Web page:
Sept. 15, 2019, was another normal night in Wilkes County for Trooper Jonathan Barnes as he drove his marked N.C. Highway Patrol Dodge Charger south on N.C. 115 in the Broadway community.
It was 10:12 p.m., just a couple of hours before ending his shift, and less than a month before marrying his fiancé, Kayla Adams.
Then the whole world changed for the 31-year-old trooper.
The driver of a 2005 Buick Lacrosse sedan, Luis Castillo, 37, lost control, went left of center and slammed into Barnes. The trooper and Castillo both suffered terrible injuries. Barnes was trapped in the wreckage.
Castillo was later charged with habitual (felony) impaired driving, felony aggravated serious injury by motor vehicle and driving while license revoked. Before the wreck, he had four prior convictions for DWI.
Barnes and Castillo were taken to Wake Forest Baptist Medical Center in Winston-Salem. Barnes underwent immediate surgery to piece together his broken foot and ankle and his shoulder, which was broken and torn out of its socket.
Since being released from Baptist, Castillo has been housed at Central Prison in Raleigh, awaiting trial.
After two weeks, Barnes said he was transferred to Baptist’s Sticht Center for intensive physical rehabilitation. He next came home in a wheelchair.
Barnes married Kayla in a small ceremony on Oct. 2, 2019, at Cub Creek Baptist Church. After the ceremony, his bride pushed him down the aisle and out of the church in a wheelchair. The big wedding the couple planned for Oct. 13 was not to be, but they were married.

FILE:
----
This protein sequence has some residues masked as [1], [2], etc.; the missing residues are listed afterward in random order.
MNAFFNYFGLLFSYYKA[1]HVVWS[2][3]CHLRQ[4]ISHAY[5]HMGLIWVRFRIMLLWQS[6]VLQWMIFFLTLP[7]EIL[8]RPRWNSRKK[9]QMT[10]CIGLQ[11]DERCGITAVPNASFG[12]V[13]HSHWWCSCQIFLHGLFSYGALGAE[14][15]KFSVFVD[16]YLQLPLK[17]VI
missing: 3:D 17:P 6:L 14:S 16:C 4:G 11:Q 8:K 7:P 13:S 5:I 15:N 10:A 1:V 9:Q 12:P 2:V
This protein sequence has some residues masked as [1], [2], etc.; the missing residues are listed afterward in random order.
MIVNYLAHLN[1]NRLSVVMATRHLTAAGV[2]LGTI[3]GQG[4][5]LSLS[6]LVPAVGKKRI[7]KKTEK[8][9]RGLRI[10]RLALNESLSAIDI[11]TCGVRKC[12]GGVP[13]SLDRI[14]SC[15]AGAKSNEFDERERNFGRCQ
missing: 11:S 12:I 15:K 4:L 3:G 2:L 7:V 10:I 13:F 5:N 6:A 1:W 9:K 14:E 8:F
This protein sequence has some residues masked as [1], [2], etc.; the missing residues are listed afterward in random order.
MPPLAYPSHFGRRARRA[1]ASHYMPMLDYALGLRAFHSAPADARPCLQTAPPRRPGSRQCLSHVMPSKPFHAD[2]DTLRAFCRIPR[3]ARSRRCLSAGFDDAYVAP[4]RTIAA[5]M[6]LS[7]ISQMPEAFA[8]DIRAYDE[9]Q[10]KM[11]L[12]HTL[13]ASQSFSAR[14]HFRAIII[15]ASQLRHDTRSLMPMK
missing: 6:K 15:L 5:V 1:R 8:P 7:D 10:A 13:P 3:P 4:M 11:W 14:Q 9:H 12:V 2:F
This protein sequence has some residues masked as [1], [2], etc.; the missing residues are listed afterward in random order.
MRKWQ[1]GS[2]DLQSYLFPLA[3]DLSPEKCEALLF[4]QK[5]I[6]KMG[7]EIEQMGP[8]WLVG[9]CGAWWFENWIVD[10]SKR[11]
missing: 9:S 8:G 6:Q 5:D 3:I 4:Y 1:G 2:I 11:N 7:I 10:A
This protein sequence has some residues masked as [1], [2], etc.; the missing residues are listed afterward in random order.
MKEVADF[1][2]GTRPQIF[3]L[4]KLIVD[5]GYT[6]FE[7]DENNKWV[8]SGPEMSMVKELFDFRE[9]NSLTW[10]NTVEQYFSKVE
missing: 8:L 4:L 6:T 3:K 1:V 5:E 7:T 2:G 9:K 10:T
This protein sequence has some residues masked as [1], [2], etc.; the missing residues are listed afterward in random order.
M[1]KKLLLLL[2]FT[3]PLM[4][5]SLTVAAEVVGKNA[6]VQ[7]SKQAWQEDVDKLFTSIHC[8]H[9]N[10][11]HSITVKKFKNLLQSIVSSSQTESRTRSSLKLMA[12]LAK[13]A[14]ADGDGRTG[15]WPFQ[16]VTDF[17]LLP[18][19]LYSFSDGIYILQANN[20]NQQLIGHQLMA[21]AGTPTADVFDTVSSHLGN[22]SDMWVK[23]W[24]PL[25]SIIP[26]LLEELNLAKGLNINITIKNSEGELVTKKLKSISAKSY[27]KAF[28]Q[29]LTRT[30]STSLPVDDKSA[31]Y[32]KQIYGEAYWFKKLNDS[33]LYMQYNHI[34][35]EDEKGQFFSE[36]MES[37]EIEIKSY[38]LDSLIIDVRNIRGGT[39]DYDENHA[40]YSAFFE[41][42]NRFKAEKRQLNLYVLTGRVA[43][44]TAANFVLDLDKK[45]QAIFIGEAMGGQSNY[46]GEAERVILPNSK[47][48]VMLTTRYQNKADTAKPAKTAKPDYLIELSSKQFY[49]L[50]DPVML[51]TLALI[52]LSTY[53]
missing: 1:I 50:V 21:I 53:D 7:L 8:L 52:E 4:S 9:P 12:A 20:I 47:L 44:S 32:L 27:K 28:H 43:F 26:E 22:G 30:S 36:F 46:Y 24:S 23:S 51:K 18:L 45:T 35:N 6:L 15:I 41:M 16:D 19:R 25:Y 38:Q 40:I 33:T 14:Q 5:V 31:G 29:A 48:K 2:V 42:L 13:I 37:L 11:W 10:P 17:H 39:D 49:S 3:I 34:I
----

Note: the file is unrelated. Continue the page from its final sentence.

“As soon as (the wreck) happened, I got a terrible feeling I might not be able to do it again,” he said of his career as a trooper. Monday, he did just that, putting on his uniform, getting in his patrol car and checking on duty. “F-236 is 10-41,” he radioed to the Highway Patrol Communications Center in Newton.
Barnes said he is grateful for emergency personnel who quickly came to the scene of the crash, including Wilkes Rescue Squad members, first responders from the Broadway Fire Department, Wilkes Emergency Medical Services paramedics and his fellow troopers. “I couldn’t have asked for any more,” he said.
“I was in a wheelchair through the winter” at home in and splitting time between painful physical therapy in Wilkes and Winston-Salem. He made progress and eventually was able to return to light duty at the Troop F, District II Highway Patrol office in Wilkesboro, though not in uniform.
Barnes said he is appreciative for the outpouring of support he received from Wilkes residents. “I’ve had people come out of the woodwork to help.”
Chickenques were held at the Broadway and Millers Creek fire departments, with all proceeds donated to Barnes and his wife. Oakwoods Grocery put on a breakfast fundraiser, raising about $2,000.
An 11-year-old boy, Austin Burgess, sold sweet tea at a gas station in Ferguson and raised over $600 for the injured trooper. Barnes gave the youngman the Highway Patrol campaign hat that was inside his vehicle when he wrecked, minus the official hat badge.
“This could have happened to anyone” on the highway that night, Barnes said of the collision. “They guy was suddenly wrecking” and there was no time to miss him.
“You don’t expect it, but that’s why we’re out there” for the Highway Patrol, he said. Many people get away with driving while impaired, but the idea is to stop as many as possible before they hurt someone, he noted.
After 10 months, “it feels good to be back on duty. I’m excited,” the trooper said.